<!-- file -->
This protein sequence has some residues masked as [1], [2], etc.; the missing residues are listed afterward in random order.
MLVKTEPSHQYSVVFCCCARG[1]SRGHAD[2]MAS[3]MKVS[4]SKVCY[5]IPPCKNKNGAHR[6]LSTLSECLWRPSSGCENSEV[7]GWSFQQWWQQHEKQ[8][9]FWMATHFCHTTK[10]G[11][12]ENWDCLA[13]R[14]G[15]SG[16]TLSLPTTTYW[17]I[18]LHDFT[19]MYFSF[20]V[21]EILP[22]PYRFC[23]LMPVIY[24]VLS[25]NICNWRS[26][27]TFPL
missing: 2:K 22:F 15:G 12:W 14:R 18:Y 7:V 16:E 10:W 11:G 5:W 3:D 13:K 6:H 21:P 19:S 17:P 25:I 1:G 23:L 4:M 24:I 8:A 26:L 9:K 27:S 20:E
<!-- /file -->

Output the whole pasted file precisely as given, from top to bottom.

This protein sequence has some residues masked as [1], [2], etc.; the missing residues are listed afterward in random order.
MLVKTEPSHQYSVVFCCCARG[1]SRGHAD[2]MAS[3]MKVS[4]SKVCY[5]IPPCKNKNGAHR[6]LSTLSECLWRPSSGCENSEV[7]GWSFQQWWQQHEKQ[8][9]FWMATHFCHTTK[10]G[11][12]ENWDCLA[13]R[14]G[15]SG[16]TLSLPTTTYW[17]I[18]LHDFT[19]MYFSF[20]V[21]EILP[22]PYRFC[23]LMPVIY[24]VLS[25]NICNWRS[26][27]TFPL
missing: 2:K 22:F 15:G 12:W 14:R 18:Y 7:V 16:E 10:W 11:G 5:W 3:D 13:K 6:H 21:P 19:S 17:P 25:I 1:G 23:L 4:M 24:I 8:A 26:L 9:K 27:S 20:E